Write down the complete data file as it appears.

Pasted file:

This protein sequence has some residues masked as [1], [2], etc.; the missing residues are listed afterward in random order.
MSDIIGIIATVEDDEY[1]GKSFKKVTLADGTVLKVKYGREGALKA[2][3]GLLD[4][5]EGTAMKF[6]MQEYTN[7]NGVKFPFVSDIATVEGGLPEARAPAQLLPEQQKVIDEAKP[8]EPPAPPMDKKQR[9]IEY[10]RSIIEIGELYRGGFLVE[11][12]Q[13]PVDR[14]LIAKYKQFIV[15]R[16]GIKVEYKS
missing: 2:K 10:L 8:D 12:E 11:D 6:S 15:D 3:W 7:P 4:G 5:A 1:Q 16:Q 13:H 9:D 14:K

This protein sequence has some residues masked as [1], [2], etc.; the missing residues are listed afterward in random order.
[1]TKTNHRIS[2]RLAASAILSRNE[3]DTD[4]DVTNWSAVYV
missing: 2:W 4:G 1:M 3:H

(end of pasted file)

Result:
This protein sequence has some residues masked as [1], [2], etc.; the missing residues are listed afterward in random order.
MSDIIGIIATVEDDEY[1]GKSFKKVTLADGTVLKVKYGREGALKA[2][3]GLLD[4][5]EGTAMKF[6]MQEYTN[7]NGVKFPFVSDIATVEGGLPEARAPAQLLPEQQKVIDEAKP[8]EPPAPPMDKKQR[9]IEY[10]RSIIEIGELYRGGFLVE[11][12]Q[13]PVDR[14]LIAKYKQFIV[15]R[16]GIKVEYKS
missing: 2:K 10:L 8:D 12:E 11:D 6:S 15:D 3:W 7:P 4:G 5:A 1:Q 16:Q 13:H 9:D 14:K

This protein sequence has some residues masked as [1], [2], etc.; the missing residues are listed afterward in random order.
[1]TKTNHRIS[2]RLAASAILSRNE[3]DTD[4]DVTNWSAVYV
missing: 2:W 4:G 1:M 3:H